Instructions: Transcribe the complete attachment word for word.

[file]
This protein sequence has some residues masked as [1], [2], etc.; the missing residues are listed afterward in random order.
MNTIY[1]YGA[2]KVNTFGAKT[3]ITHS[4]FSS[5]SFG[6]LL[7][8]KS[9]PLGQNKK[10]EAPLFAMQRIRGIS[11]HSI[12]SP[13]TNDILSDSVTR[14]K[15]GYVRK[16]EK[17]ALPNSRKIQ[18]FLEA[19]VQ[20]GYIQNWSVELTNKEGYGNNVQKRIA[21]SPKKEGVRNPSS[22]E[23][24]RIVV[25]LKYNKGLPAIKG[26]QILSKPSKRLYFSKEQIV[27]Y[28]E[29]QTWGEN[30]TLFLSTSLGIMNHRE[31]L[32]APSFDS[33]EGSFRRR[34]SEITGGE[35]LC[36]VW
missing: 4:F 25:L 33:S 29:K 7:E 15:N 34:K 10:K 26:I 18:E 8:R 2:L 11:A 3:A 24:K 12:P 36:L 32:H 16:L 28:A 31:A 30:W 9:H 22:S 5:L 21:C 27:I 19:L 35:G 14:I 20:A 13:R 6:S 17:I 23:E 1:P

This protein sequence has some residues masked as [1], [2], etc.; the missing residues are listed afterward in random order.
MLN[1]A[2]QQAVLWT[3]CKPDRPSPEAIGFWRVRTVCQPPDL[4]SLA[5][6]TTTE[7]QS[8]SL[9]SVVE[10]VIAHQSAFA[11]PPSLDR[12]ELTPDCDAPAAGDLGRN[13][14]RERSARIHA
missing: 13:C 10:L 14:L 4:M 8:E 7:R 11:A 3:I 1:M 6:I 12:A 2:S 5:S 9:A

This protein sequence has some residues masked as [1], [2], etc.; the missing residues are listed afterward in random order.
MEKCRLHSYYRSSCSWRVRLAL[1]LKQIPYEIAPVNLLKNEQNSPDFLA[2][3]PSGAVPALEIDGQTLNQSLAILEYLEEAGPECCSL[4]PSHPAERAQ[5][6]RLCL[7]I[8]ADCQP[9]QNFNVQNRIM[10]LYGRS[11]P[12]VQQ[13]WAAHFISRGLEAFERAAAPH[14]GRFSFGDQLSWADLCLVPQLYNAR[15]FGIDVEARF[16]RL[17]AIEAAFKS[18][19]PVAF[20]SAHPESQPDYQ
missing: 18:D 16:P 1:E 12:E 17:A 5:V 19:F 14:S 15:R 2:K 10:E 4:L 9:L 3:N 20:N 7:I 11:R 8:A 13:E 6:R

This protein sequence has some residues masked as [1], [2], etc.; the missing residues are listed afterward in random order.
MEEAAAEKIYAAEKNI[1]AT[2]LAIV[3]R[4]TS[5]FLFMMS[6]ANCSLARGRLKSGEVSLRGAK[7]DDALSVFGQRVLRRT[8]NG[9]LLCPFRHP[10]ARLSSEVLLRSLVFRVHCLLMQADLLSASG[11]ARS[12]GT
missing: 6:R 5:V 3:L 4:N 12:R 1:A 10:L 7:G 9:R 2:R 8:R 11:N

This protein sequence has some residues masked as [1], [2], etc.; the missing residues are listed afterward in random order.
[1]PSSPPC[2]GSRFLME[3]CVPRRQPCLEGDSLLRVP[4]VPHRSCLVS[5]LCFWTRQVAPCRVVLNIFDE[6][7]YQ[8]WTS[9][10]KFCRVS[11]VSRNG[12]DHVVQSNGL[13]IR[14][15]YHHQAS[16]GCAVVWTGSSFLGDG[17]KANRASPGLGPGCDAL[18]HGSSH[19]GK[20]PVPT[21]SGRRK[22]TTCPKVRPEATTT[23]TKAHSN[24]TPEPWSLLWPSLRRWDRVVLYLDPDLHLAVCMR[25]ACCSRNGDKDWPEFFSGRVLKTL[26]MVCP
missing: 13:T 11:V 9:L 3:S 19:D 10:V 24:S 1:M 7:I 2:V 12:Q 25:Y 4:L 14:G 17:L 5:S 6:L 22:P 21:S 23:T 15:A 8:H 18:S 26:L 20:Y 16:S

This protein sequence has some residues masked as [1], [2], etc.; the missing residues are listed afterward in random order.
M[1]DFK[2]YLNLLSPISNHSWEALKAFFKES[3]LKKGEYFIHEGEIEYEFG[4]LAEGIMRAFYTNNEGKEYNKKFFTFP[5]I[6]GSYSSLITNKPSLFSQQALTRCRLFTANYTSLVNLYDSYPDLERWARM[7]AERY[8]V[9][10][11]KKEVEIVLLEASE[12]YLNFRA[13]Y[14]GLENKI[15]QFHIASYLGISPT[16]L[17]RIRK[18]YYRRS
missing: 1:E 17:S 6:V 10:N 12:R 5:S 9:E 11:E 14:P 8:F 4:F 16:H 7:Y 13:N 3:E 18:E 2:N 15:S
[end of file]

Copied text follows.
This protein sequence has some residues masked as [1], [2], etc.; the missing residues are listed afterward in random order.
MNTIY[1]YGA[2]KVNTFGAKT[3]ITHS[4]FSS[5]SFG[6]LL[7][8]KS[9]PLGQNKK[10]EAPLFAMQRIRGIS[11]HSI[12]SP[13]TNDILSDSVTR[14]K[15]GYVRK[16]EK[17]ALPNSRKIQ[18]FLEA[19]VQ[20]GYIQNWSVELTNKEGYGNNVQKRIA[21]SPKKEGVRNPSS[22]E[23][24]RIVV[25]LKYNKGLPAIKG[26]QILSKPSKRLYFSKEQIV[27]Y[28]E[29]QTWGEN[30]TLFLSTSLGIMNHRE[31]L[32]APSFDS[33]EGSFRRR[34]SEITGGE[35]LC[36]VW
missing: 4:F 25:L 33:S 29:K 7:E 15:N 34:K 10:K 26:I 18:E 8:R 2:L 11:A 3:A 24:K 12:P 36:L 32:H 16:L 28:A 31:A 30:W 9:H 22:S 5:L 21:C 27:I 19:L 35:G 14:I 20:A 13:R 6:S 17:I 23:E 1:P

This protein sequence has some residues masked as [1], [2], etc.; the missing residues are listed afterward in random order.
MLN[1]A[2]QQAVLWT[3]CKPDRPSPEAIGFWRVRTVCQPPDL[4]SLA[5][6]TTTE[7]QS[8]SL[9]SVVE[10]VIAHQSAFA[11]PPSLDR[12]ELTPDCDAPAAGDLGRN[13][14]RERSARIHA
missing: 13:C 10:L 14:L 4:M 8:E 7:R 11:A 3:I 1:M 6:I 12:A 2:S 5:S 9:A

This protein sequence has some residues masked as [1], [2], etc.; the missing residues are listed afterward in random order.
MEKCRLHSYYRSSCSWRVRLAL[1]LKQIPYEIAPVNLLKNEQNSPDFLA[2][3]PSGAVPALEIDGQTLNQSLAILEYLEEAGPECCSL[4]PSHPAERAQ[5][6]RLCL[7]I[8]ADCQP[9]QNFNVQNRIM[10]LYGRS[11]P[12]VQQ[13]WAAHFISRGLEAFERAAAPH[14]GRFSFGDQLSWADLCLVPQLYNAR[15]FGIDVEARF[16]RL[17]AIEAAFKS[18][19]PVAF[20]SAHPESQPDYQ
missing: 18:D 16:P 1:E 12:E 17:A 5:V 19:F 14:S 15:R 2:K 10:E 4:L 9:L 3:N 20:N 7:I 11:R 8:A 13:E 6:R

This protein sequence has some residues masked as [1], [2], etc.; the missing residues are listed afterward in random order.
MEEAAAEKIYAAEKNI[1]AT[2]LAIV[3]R[4]TS[5]FLFMMS[6]ANCSLARGRLKSGEVSLRGAK[7]DDALSVFGQRVLRRT[8]NG[9]LLCPFRHP[10]ARLSSEVLLRSLVFRVHCLLMQADLLSASG[11]ARS[12]GT
missing: 6:R 5:V 3:L 4:N 12:R 1:A 10:L 7:G 9:R 2:R 8:R 11:N

This protein sequence has some residues masked as [1], [2], etc.; the missing residues are listed afterward in random order.
[1]PSSPPC[2]GSRFLME[3]CVPRRQPCLEGDSLLRVP[4]VPHRSCLVS[5]LCFWTRQVAPCRVVLNIFDE[6][7]YQ[8]WTS[9][10]KFCRVS[11]VSRNG[12]DHVVQSNGL[13]IR[14][15]YHHQAS[16]GCAVVWTGSSFLGDG[17]KANRASPGLGPGCDAL[18]HGSSH[19]GK[20]PVPT[21]SGRRK[22]TTCPKVRPEATTT[23]TKAHSN[24]TPEPWSLLWPSLRRWDRVVLYLDPDLHLAVCMR[25]ACCSRNGDKDWPEFFSGRVLKTL[26]MVCP
missing: 13:T 11:V 9:L 3:S 19:D 10:V 24:S 1:M 7:I 2:V 12:Q 25:Y 4:L 14:G 17:L 5:S 6:L 22:P 21:S 23:T 15:A 8:H 18:S 26:L 20:Y 16:S

This protein sequence has some residues masked as [1], [2], etc.; the missing residues are listed afterward in random order.
M[1]DFK[2]YLNLLSPISNHSWEALKAFFKES[3]LKKGEYFIHEGEIEYEFG[4]LAEGIMRAFYTNNEGKEYNKKFFTFP[5]I[6]GSYSSLITNKPSLFSQQALTRCRLFTANYTSLVNLYDSYPDLERWARM[7]AERY[8]V[9][10][11]KKEVEIVLLEASE[12]YLNFRA[13]Y[14]GLENKI[15]QFHIASYLGISPT[16]L[17]RIRK[18]YYRRS
missing: 1:E 17:S 6:V 10:N 12:R 5:S 9:E 11:E 14:P 8:F 4:F 16:H 7:Y 13:N 3:E 18:E 2:N 15:S